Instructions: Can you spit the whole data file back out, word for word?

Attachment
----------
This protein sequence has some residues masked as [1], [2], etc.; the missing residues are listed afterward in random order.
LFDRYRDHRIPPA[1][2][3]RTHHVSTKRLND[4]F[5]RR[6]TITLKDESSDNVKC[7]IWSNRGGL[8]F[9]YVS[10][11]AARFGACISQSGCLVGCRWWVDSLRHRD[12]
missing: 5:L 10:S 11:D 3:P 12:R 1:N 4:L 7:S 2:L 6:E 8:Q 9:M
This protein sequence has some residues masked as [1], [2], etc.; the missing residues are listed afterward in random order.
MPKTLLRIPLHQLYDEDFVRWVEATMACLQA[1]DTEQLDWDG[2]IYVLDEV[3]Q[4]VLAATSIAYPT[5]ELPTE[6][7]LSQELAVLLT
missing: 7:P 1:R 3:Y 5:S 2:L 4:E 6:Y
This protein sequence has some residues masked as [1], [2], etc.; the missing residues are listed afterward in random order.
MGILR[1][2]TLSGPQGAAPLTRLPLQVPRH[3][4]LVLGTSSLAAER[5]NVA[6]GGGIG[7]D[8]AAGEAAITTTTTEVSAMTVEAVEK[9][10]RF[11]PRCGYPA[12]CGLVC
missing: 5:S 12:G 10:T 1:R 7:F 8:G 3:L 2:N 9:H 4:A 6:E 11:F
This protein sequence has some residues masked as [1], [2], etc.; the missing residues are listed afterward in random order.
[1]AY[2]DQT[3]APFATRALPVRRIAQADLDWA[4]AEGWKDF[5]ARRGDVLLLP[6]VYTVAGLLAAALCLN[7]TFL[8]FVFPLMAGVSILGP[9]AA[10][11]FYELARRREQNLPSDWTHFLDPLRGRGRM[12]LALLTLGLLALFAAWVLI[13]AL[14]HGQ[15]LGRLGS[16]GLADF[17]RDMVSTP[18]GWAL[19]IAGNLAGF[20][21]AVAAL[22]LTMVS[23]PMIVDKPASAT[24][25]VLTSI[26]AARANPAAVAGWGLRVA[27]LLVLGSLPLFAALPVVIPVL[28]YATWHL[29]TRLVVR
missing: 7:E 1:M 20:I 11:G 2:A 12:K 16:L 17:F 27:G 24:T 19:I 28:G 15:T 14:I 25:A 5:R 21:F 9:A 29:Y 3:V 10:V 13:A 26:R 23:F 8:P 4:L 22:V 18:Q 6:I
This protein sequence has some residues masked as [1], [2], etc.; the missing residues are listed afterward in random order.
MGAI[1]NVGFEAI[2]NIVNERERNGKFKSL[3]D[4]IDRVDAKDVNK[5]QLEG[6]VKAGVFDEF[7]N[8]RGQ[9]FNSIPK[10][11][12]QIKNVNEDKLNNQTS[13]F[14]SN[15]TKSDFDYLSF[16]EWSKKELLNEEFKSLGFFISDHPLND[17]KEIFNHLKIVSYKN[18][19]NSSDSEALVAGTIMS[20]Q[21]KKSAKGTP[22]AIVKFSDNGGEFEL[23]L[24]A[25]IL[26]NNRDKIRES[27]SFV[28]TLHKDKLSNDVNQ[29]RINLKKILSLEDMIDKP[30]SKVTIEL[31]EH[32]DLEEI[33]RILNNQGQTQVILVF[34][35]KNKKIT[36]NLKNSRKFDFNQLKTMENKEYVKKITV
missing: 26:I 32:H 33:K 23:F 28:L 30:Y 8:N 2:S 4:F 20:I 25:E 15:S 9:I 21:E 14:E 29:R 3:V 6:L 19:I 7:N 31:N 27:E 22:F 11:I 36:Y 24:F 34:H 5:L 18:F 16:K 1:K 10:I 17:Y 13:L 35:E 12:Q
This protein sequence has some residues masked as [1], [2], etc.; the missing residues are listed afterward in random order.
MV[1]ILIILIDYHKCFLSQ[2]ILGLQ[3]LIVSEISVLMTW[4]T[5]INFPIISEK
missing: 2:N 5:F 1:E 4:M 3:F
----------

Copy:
This protein sequence has some residues masked as [1], [2], etc.; the missing residues are listed afterward in random order.
LFDRYRDHRIPPA[1][2][3]RTHHVSTKRLND[4]F[5]RR[6]TITLKDESSDNVKC[7]IWSNRGGL[8]F[9]YVS[10][11]AARFGACISQSGCLVGCRWWVDSLRHRD[12]
missing: 5:L 10:S 11:D 3:P 12:R 1:N 4:L 7:S 2:L 6:E 8:Q 9:M
This protein sequence has some residues masked as [1], [2], etc.; the missing residues are listed afterward in random order.
MPKTLLRIPLHQLYDEDFVRWVEATMACLQA[1]DTEQLDWDG[2]IYVLDEV[3]Q[4]VLAATSIAYPT[5]ELPTE[6][7]LSQELAVLLT
missing: 7:P 1:R 3:Y 5:S 2:L 4:E 6:Y
This protein sequence has some residues masked as [1], [2], etc.; the missing residues are listed afterward in random order.
MGILR[1][2]TLSGPQGAAPLTRLPLQVPRH[3][4]LVLGTSSLAAER[5]NVA[6]GGGIG[7]D[8]AAGEAAITTTTTEVSAMTVEAVEK[9][10]RF[11]PRCGYPA[12]CGLVC
missing: 5:S 12:G 10:T 1:R 7:F 8:G 3:L 2:N 9:H 4:A 6:E 11:F
This protein sequence has some residues masked as [1], [2], etc.; the missing residues are listed afterward in random order.
[1]AY[2]DQT[3]APFATRALPVRRIAQADLDWA[4]AEGWKDF[5]ARRGDVLLLP[6]VYTVAGLLAAALCLN[7]TFL[8]FVFPLMAGVSILGP[9]AA[10][11]FYELARRREQNLPSDWTHFLDPLRGRGRM[12]LALLTLGLLALFAAWVLI[13]AL[14]HGQ[15]LGRLGS[16]GLADF[17]RDMVSTP[18]GWAL[19]IAGNLAGF[20][21]AVAAL[22]LTMVS[23]PMIVDKPASAT[24][25]VLTSI[26]AARANPAAVAGWGLRVA[27]LLVLGSLPLFAALPVVIPVL[28]YATWHL[29]TRLVVR
missing: 7:E 1:M 20:I 11:G 2:A 12:K 16:L 17:F 27:G 24:T 19:I 28:G 15:T 14:I 25:A 5:R 21:F 9:A 29:Y 3:V 10:V 13:A 26:R 23:F 8:P 4:L 22:V 18:Q 6:I
This protein sequence has some residues masked as [1], [2], etc.; the missing residues are listed afterward in random order.
MGAI[1]NVGFEAI[2]NIVNERERNGKFKSL[3]D[4]IDRVDAKDVNK[5]QLEG[6]VKAGVFDEF[7]N[8]RGQ[9]FNSIPK[10][11][12]QIKNVNEDKLNNQTS[13]F[14]SN[15]TKSDFDYLSF[16]EWSKKELLNEEFKSLGFFISDHPLND[17]KEIFNHLKIVSYKN[18][19]NSSDSEALVAGTIMS[20]Q[21]KKSAKGTP[22]AIVKFSDNGGEFEL[23]L[24]A[25]IL[26]NNRDKIRES[27]SFV[28]TLHKDKLSNDVNQ[29]RINLKKILSLEDMIDKP[30]SKVTIEL[31]EH[32]DLEEI[33]RILNNQGQTQVILVF[34][35]KNKKIT[36]NLKNSRKFDFNQLKTMENKEYVKKITV
missing: 26:I 32:H 33:K 23:F 28:L 30:Y 8:N 2:S 4:F 20:I 25:E 15:S 9:I 21:E 14:E 29:R 3:V 6:L 19:I 7:N 31:N 27:E 22:F 11:I 36:Y 24:F 34:H 5:L 18:F 16:K 1:K 10:I 17:Y 13:L 35:E 12:Q
This protein sequence has some residues masked as [1], [2], etc.; the missing residues are listed afterward in random order.
MV[1]ILIILIDYHKCFLSQ[2]ILGLQ[3]LIVSEISVLMTW[4]T[5]INFPIISEK
missing: 2:N 5:F 1:E 4:M 3:F